You can easily use a Nikon Z series mirrorless camera to photograph fireworks. The mirrorless cameras can capture still images, time-lapse and video. You'll want to follow many of the tips that you would use when shooting with a DSLR. A remote to trigger the shutter without causing camera shake is a must. Use either the NIKKOR Z lenses or your compatible F-mount lenses with the Mount Adapter FTZ.
First I use a Nikon DSLR feature called long exposure noise reduction. Then I shoot at the highest quality I can: the NEF file. Turn off the autofocus, otherwise it might have difficulty locking onto focus. Manually focus your lens at infinity. When the fireworks start I tend to mark my exposures not so much by time but by the number of air bursts. I'll expose for three, four or five bursts; sometimes I'll keep the shutter open for up to ten. Fireworks shows last a pretty long time, so you'll be able to check the back of the camera to see how your best guesses for exposure are turning out. I have a starting point you might want to try: ISO 200 at f/11. I review the first shot—looking for detail, color and sharpness—and adjust from there. If I'm underexposed a bit, I'll open the aperture; if overexposed, I'll close down.
Because I'm on Bulb, I can expose for the entire length of a fireworks burst. I'll simply cover the lens until I'm ready and then uncover it for a full fireworks burst. I can also cover and uncover the lens multiple times to capture multiple fireworks bursts for one exposure.
While an SLR is preferable for fireworks, a COOLPIX won't be out of place or at a loss. In fact, many COOLPIX models feature a fireworks scene mode. A tripod is essential here, too, and it's a good idea to release the shutter via the self-timer to keep the camera as steady as possible. A neat COOLPIX extra: you can shoot a movie of the fireworks as well as stills.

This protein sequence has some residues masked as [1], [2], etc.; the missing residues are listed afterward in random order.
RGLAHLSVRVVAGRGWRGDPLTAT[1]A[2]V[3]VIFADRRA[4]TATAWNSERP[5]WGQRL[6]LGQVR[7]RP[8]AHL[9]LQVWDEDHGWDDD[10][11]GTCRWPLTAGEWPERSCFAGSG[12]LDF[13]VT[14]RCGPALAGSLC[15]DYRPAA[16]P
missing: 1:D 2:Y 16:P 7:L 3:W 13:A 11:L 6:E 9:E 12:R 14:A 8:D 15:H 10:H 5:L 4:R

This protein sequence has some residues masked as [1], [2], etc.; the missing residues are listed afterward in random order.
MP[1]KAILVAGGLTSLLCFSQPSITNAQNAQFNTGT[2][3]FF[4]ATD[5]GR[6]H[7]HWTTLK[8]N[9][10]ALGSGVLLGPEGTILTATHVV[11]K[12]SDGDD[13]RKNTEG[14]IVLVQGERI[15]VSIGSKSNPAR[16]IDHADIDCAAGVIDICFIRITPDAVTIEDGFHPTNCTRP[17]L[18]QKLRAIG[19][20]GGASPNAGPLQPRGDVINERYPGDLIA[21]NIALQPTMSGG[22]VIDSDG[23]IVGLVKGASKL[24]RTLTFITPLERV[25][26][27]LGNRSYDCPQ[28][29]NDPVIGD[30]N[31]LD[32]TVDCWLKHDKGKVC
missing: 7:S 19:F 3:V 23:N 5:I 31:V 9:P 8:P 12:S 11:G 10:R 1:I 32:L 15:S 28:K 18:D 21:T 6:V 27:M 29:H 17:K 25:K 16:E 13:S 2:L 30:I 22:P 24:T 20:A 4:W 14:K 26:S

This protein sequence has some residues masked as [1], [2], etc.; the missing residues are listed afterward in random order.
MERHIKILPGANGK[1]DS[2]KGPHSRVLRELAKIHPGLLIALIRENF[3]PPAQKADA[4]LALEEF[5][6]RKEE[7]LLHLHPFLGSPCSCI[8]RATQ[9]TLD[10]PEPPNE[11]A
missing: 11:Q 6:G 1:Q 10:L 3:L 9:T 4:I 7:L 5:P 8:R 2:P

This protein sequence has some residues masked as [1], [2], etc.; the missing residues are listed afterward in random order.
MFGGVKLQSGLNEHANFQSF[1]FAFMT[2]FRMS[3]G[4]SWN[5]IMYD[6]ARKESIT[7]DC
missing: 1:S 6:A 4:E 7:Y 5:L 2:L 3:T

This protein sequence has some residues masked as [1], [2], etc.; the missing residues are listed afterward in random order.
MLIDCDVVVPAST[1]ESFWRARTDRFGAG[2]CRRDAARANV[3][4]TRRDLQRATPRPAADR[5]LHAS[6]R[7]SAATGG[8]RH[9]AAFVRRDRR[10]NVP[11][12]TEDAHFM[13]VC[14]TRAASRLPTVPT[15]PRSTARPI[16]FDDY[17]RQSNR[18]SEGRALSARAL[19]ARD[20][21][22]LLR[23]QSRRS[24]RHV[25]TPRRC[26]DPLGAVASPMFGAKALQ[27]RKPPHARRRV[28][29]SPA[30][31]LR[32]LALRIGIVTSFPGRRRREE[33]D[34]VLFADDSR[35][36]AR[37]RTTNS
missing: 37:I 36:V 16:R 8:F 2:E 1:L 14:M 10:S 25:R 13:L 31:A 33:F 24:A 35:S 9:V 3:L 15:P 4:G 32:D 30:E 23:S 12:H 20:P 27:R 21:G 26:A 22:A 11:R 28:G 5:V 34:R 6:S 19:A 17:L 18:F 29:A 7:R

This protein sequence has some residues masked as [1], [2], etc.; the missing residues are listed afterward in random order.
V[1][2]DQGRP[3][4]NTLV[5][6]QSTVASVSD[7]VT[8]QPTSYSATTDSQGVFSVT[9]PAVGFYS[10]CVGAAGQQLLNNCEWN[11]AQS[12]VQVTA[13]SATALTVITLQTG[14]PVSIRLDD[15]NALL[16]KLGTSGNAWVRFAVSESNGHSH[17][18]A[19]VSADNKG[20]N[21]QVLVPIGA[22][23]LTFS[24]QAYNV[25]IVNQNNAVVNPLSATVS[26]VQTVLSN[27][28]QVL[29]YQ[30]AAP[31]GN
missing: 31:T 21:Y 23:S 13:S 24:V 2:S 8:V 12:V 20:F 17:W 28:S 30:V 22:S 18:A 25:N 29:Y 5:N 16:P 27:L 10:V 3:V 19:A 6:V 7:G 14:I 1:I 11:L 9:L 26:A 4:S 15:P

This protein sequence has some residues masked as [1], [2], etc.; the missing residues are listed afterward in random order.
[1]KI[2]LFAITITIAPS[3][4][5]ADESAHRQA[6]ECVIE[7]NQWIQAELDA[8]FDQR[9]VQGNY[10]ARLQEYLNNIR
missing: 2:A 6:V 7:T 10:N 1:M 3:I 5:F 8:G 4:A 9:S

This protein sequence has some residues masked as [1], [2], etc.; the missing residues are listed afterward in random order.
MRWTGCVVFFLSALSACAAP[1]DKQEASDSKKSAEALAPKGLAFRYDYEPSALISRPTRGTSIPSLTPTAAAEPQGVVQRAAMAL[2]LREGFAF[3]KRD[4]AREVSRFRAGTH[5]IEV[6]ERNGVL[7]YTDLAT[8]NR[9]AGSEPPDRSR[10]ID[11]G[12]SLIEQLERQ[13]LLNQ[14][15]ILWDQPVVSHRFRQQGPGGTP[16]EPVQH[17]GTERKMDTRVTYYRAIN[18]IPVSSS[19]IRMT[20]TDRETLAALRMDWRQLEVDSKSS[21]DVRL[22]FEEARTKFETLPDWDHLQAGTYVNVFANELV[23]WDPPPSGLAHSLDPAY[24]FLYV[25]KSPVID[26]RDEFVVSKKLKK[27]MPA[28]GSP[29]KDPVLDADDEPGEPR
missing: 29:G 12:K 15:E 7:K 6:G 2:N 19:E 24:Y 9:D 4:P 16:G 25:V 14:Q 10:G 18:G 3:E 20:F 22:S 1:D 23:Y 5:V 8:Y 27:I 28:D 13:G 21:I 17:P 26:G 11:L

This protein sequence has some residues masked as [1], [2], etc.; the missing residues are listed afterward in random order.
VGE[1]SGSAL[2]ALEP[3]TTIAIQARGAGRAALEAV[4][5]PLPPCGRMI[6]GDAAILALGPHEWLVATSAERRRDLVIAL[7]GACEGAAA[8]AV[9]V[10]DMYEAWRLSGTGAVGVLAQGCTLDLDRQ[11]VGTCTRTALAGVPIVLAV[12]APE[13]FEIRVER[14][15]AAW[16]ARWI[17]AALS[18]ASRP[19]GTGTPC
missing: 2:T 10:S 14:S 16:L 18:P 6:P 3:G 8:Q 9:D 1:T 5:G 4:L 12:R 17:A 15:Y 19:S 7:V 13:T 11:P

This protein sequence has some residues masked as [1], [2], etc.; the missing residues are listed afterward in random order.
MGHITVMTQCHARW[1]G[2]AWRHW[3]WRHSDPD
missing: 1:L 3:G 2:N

You can also use a Nikon 1 compact advanced digital camera with interchangeable lenses to shoot fireworks. With a Nikon 1 camera, you can capture Motion Snapshots as well as still images and video. Select Nikon 1 cameras can be set to Bulb (B) for capturing full fireworks bursts or multiple fireworks bursts. Check you camera's manual to see if your camera has this functionality.
Fireworks Photography Tips
Use a tripod.
Use a cable release or wireless remote to trigger the shutter if you have one.
Turn on Long Exposure Noise Reduction.
Shoot the highest quality file you can. NEF is ideal.
Set the camera to a low ISO, such as 200.
A good starting point for aperture is f/11.
Instead of choosing a shutter speed, set the camera to Bulb (B) which allows you to keep the shutter open as long as you want. Expose for the entire fireworks burst. You can even keep the shutter open for multiple bursts.
- Turn off the autofocus, otherwise it might have difficulty locking onto focus. Manually focus your lens at infinity.
Lindsay is a former Sr. Product Manager, Pro DSLR for Nikon. Early in his career Lindsay served as general manager of Nikon House in New York City's Rockefeller Center, where he hosted some of the world's finest photographers as well as photo enthusiasts and photo writers, editors and educators from around the world. He has held technical, marketing and product management positions for the company, and for 19 years was a contributing writer, photographer and editor of Nikon World magazine.More articles by this contributor